Uses isolation technology to prevent unwanted changes to your personal data and programs
Pros & Cons:
My first recommendation for safe browsing is a free program called Sandboxie, for Windows 2000 and later. It creates a special contained "sandbox" environment on your PC, as this animation shows. While browsing within the virtual sandbox provided by Sandboxie, you are totally isolated from the vital portions of your PC, namely your operating system environment on your hard drive and memory locations for your current OS session. So any files you download are isolated to the sandbox. Similarly, any programs that are executed only do so within the sandbox, and have no access to your normal files, the Windows operating system or any other part of your PC.
Usage is remarkably simple. To start a sandboxed browsing session, you just click the "Sandboxed Web Browser" icon on your desktop (or the Sandboxie icon from the Quick Launch tray) and this will launch your default browser in the sandbox. You can then use it in the normal way to browse to sites or download files. By default, files that are saved in the Desktop, My Documents or Favorites will have a prompt to ask you whether you want to save the file permanently. I suggest you add your default downloads folder to the Quick Recovery settings so files saved there will be automatically saved to your real hard disk, saving you the trouble of manually recovering files.
After you have finished browsing, you can right click the Sandboxie icon and delete all sandboxed files and processes, and your PC will be returned to the same state it was in before the browsing session. You can change configuration settings to automatically delete all the sandboxed contents when you close a sandbox. You can also configure a third-party program, such as Eraser or SDelete, to erase the sandboxed contents for greater privacy.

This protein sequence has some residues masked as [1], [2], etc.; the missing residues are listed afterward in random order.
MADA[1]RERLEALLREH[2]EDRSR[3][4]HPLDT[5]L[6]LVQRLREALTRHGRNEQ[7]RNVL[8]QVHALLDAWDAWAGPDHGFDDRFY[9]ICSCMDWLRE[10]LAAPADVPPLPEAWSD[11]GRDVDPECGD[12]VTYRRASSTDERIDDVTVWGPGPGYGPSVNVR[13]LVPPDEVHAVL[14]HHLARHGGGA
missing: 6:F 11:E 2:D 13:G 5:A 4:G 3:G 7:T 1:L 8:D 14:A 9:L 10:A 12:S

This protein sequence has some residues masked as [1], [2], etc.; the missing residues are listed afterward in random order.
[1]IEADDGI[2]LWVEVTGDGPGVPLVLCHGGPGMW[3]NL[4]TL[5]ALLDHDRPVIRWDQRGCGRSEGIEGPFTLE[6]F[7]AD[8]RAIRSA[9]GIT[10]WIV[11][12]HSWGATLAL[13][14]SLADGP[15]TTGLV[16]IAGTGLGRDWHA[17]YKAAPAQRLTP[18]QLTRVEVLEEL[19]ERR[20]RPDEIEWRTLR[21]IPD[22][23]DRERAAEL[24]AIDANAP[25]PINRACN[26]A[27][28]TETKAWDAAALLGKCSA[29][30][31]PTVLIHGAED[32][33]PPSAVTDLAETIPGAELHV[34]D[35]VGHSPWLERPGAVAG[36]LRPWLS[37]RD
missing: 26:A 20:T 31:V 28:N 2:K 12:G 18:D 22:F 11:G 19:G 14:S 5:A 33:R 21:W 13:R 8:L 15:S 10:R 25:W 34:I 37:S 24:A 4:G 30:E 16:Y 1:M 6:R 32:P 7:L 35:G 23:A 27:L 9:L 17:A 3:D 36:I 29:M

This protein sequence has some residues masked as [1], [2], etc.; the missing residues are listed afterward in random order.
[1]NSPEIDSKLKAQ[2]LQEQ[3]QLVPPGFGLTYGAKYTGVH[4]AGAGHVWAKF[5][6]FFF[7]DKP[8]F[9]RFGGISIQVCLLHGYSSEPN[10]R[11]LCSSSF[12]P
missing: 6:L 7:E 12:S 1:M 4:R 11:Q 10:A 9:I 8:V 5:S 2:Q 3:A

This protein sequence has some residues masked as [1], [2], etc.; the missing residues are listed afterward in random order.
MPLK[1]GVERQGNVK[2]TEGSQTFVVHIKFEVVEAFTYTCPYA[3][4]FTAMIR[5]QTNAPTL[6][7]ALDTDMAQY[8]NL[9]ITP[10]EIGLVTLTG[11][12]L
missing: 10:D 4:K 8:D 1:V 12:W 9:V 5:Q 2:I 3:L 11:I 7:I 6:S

The advantage is clear: any virus, trojan, worm, spyware or adware threats that "infected" your PC while browsing will be eliminated.
Sandboxie allows for in-depth configuration which increases security. For example, you can set it to block access to your personal files, or only allow certain programs to run or connect to the internet in a sandbox. A recent feature of Sandboxie also allows you to run sandboxed programs in a Limited User Account, similar to DropMyRights, for even greater security. This should also prevent most keyloggers from running.
However, there are some downsides to this approach. Firstly, if you want to update your browser addons/widgets, you'll need to open an un-sandboxed browser and do it from there. This also applies to bookmarks but you can configure Sandboxie to automatically retain those. Secondly, Sandboxie is not designed to detect or disable keyloggers. You can get around this (mostly) by always empty your sandbox before you log in to important sites (such as sites involving financial transactions). Thirdly, some people find the nag screen inconvenient, which appears for five seconds before a sandboxed application opens.
Sandboxie works fine with all browsers and most software applications, including e-mail clients (though this requires special configuration), instant messaging clients, Bittorrent clients and games. However, it won't work with system software (software which installs a system driver).
Sandboxie was reviewed by Gizmos Freeware on